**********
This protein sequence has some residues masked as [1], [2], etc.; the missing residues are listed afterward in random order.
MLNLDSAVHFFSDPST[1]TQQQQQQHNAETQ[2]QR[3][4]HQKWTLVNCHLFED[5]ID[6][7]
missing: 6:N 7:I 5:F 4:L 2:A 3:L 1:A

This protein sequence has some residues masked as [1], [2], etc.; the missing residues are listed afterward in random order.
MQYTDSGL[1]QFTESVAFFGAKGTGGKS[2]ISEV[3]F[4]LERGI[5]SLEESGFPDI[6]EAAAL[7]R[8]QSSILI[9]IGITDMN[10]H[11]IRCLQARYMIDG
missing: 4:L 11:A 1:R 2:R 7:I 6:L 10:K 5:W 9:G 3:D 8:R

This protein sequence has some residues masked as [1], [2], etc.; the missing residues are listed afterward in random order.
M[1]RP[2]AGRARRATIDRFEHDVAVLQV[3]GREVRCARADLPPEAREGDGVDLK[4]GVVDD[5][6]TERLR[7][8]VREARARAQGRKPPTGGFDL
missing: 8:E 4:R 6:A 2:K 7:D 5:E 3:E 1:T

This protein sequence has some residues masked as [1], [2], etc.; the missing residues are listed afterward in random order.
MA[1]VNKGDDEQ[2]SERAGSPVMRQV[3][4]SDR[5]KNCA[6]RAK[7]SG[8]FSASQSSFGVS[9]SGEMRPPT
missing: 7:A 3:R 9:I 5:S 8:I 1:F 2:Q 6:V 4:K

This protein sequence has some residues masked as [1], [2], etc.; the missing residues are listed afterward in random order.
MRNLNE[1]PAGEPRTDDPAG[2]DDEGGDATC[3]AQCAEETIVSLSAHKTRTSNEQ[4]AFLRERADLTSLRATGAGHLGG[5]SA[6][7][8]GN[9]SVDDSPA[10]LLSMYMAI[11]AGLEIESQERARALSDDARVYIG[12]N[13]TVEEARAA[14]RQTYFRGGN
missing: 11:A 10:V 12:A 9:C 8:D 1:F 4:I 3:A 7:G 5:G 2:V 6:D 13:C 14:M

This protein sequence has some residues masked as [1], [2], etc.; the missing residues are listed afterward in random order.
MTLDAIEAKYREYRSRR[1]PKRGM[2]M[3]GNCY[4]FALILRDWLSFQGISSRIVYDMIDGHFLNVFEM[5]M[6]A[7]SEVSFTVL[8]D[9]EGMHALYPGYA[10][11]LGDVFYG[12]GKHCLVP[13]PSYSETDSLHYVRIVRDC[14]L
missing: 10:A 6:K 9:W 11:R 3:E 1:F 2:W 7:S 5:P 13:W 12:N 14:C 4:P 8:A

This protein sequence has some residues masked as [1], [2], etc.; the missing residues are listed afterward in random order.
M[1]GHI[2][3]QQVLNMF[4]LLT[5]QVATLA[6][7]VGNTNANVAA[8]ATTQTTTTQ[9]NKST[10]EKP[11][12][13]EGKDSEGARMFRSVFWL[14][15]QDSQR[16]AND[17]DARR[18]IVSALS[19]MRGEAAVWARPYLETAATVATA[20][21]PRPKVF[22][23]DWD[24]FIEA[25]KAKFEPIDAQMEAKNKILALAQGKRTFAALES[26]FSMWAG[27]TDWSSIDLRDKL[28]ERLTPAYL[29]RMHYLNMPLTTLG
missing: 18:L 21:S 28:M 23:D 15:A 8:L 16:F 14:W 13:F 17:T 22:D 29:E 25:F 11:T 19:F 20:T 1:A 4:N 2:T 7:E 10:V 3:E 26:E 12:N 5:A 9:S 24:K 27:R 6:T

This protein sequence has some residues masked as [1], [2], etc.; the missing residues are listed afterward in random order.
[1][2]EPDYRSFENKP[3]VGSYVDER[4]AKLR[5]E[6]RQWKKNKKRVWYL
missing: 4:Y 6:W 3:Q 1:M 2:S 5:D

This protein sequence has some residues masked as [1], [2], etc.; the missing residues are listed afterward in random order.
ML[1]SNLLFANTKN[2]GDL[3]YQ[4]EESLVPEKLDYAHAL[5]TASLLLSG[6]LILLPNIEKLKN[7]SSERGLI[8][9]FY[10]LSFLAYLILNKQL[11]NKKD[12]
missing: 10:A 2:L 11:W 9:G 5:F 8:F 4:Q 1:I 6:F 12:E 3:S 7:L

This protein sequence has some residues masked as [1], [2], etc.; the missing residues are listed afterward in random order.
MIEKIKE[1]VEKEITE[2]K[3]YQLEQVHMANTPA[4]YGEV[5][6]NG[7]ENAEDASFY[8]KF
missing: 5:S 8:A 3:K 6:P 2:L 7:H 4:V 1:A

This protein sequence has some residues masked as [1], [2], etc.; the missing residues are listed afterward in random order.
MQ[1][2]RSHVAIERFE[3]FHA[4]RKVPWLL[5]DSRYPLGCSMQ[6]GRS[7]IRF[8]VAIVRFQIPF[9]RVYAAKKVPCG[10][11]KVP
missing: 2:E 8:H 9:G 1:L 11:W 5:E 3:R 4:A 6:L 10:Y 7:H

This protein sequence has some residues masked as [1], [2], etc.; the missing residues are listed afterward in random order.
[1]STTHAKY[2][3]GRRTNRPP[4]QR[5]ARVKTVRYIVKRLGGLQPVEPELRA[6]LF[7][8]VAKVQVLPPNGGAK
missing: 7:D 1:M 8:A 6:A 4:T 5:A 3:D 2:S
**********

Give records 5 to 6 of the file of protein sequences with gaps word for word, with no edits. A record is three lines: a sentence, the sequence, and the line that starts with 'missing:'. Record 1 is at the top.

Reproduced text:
This protein sequence has some residues masked as [1], [2], etc.; the missing residues are listed afterward in random order.
MRNLNE[1]PAGEPRTDDPAG[2]DDEGGDATC[3]AQCAEETIVSLSAHKTRTSNEQ[4]AFLRERADLTSLRATGAGHLGG[5]SA[6][7][8]GN[9]SVDDSPA[10]LLSMYMAI[11]AGLEIESQERARALSDDARVYIG[12]N[13]TVEEARAA[14]RQTYFRGGN
missing: 11:A 10:V 12:A 9:C 8:D 1:F 4:I 3:A 7:G 5:G 2:V 6:D 13:C 14:M

This protein sequence has some residues masked as [1], [2], etc.; the missing residues are listed afterward in random order.
MTLDAIEAKYREYRSRR[1]PKRGM[2]M[3]GNCY[4]FALILRDWLSFQGISSRIVYDMIDGHFLNVFEM[5]M[6]A[7]SEVSFTVL[8]D[9]EGMHALYPGYA[10][11]LGDVFYG[12]GKHCLVP[13]PSYSETDSLHYVRIVRDC[14]L
missing: 10:A 6:K 9:W 11:R 3:E 1:F 2:W 7:S 5:P 13:W 12:N 14:C 4:P 8:A